Notes about James Wiebe and Belite Aircraft

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I am a serial entrepreneur. I started a computer company, specializing in
storage devices. The company developed a very successful niche in computer
forensics, and I became heavily involved in selling and supporting our products
to the federal government. My largest customer was the FBI, although I had direct contact with many other interesting agencies and customers. And I still do.

That company was successful (and still is). My wife and I sold that company 3
years ago. I am still involved with that company as a consultant, and I
frequently attend and enjoy computer forensic conferences, where I talk to
customers and lecture on forensic topics, such as encryption or hiding data on
hard drives. If you are interested in high performance storage devices or
computer forensics, you can see it at http://www.wiebetech.com or you can come to a
forensics conference and meet me there. I will be at such a conference in about
10 days, in Atlanta, GA: http://www.dodcybercrime.com/11CC/

I learned to fly when I was far younger; I was working at Cessna Aircraft
Company as a college intern and I got to use their brand new 152 aircraft at
$9/hour wet. Those were the days.

I’ve owned several airplanes. The best was my Cessna T206H. I flew it about
900 hours over a course of 3+ years of ownership. It supported my business and
faithfully hauled heavy loads to and from trade shows. After I sold the
business, several months went by, and I noted that the plane hadn’t flown but
one hour in four months. It was time to sell it. The T206 was a terrible
choice for personal fun flying. It drank 19 gallons of $5 gas per hour. The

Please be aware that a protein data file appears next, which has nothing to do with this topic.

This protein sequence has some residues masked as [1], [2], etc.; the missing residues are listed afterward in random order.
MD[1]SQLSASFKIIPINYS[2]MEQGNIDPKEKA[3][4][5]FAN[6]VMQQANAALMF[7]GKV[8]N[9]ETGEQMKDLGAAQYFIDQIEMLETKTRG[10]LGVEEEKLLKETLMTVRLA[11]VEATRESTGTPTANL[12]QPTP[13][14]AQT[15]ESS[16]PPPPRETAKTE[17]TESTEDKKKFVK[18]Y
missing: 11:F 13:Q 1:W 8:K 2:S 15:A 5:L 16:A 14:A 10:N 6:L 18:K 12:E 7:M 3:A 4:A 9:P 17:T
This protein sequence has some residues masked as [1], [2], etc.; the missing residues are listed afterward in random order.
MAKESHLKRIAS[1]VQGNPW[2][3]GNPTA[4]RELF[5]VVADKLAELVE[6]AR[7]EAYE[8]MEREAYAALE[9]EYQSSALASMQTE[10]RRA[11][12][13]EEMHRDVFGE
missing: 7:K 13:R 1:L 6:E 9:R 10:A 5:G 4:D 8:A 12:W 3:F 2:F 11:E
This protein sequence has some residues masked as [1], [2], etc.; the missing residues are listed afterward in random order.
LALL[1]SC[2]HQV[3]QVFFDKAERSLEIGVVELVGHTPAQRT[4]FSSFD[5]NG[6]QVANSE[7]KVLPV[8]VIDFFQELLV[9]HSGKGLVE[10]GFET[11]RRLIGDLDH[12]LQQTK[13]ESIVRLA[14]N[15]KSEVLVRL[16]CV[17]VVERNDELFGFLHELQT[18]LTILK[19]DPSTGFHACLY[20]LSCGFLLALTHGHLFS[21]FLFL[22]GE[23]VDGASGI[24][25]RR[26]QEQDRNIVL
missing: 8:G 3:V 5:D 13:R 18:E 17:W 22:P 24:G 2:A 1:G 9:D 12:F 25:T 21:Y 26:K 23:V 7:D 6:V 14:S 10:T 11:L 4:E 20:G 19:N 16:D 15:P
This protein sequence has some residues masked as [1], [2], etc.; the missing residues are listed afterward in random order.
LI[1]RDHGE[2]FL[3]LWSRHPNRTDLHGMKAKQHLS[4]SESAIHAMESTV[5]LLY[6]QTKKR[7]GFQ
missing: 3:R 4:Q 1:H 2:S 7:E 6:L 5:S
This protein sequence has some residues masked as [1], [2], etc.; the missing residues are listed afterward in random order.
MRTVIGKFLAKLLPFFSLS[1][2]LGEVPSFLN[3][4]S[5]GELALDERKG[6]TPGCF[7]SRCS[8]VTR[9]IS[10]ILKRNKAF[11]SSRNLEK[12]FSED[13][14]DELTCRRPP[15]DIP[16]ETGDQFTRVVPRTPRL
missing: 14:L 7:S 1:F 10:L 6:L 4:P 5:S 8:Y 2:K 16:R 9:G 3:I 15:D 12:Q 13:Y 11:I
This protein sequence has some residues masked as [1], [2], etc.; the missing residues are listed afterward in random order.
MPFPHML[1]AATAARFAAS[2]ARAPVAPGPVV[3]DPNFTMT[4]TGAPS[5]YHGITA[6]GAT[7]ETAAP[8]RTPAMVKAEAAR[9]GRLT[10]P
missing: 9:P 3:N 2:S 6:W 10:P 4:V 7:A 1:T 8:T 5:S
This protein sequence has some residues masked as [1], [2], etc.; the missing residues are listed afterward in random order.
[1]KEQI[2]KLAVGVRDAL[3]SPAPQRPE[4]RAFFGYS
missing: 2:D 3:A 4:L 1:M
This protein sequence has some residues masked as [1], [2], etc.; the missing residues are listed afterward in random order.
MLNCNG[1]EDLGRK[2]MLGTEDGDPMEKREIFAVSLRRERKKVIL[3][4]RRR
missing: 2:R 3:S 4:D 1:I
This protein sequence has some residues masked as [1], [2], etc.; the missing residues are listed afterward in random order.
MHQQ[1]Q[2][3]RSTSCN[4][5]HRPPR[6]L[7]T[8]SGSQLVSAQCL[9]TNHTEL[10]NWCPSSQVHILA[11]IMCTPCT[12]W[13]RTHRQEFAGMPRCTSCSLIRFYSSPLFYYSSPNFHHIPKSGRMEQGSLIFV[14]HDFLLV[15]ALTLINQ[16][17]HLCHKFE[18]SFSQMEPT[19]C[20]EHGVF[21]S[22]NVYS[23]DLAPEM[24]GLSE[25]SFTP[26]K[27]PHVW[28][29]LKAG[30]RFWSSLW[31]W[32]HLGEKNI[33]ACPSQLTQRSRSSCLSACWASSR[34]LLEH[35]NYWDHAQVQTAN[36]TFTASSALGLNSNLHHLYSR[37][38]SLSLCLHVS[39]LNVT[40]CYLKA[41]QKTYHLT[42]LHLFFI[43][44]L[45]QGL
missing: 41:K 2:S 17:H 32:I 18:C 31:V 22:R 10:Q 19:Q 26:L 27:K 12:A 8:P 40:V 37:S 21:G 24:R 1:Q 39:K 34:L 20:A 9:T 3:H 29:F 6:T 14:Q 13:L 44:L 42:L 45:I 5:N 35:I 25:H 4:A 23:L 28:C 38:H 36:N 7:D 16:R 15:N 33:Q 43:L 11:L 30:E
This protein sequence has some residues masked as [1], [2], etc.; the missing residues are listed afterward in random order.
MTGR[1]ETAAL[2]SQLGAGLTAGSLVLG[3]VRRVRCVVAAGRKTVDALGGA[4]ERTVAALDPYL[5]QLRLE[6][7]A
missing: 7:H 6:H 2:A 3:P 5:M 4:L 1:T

annuals cost $8K. The insurance….

I started Belite because I am a passionate flyer, and I love the process of
starting and growing product lines. I originally started to design a carbon
fiber airplane as a clean sheet exercise, but I was diverted when the
opportunity to purchase the Kitfox Lite tooling came along.

If anyone wants to purchase Kitfox Lite clone from Belite, you can do that by
purchasing our “Belite 254”. It uses the same aluminum spars and exact same
fuselage. Minor changes have been made (for instance, we use a lighter aluminum
fuel tank, instead of the unavailable custom plastic tanks), and we also use
wood or aluminum ribs. Another change is the engine. The 2 strokes available
today are far better than what they were 10 years ago. We use Hirth and CRE
single cylinder engines in our base product. The engines weigh about 44 pounds.
I don’t want anyone to buy our more advanced carbon fiber products if what they
are seeking is a classic single seat ultralight, built from aluminum, steel,
wood and fabric, with legal weight and great performance.

I employ real people at real wages with real health and vacation benefits to
build these airplanes. I have calculated the costs fairly carefully. The
biggest cost is not aluminum or steel; it’s people. I’m not trying to gouge
anyone, but I’m comfortable stating that most aircraft companies have failed
because they never understood their real Cost Of Goods, including the cost of
assembly. Aviation is littered with failures who prove this point.

I once had lunch a Cessna VP, and he told me that one of the strengths that
Cessna had was that they truly understood the cost of aircraft manufacturing. I
tucked that thought away, and I aspire to match it at Belite. Cessna is a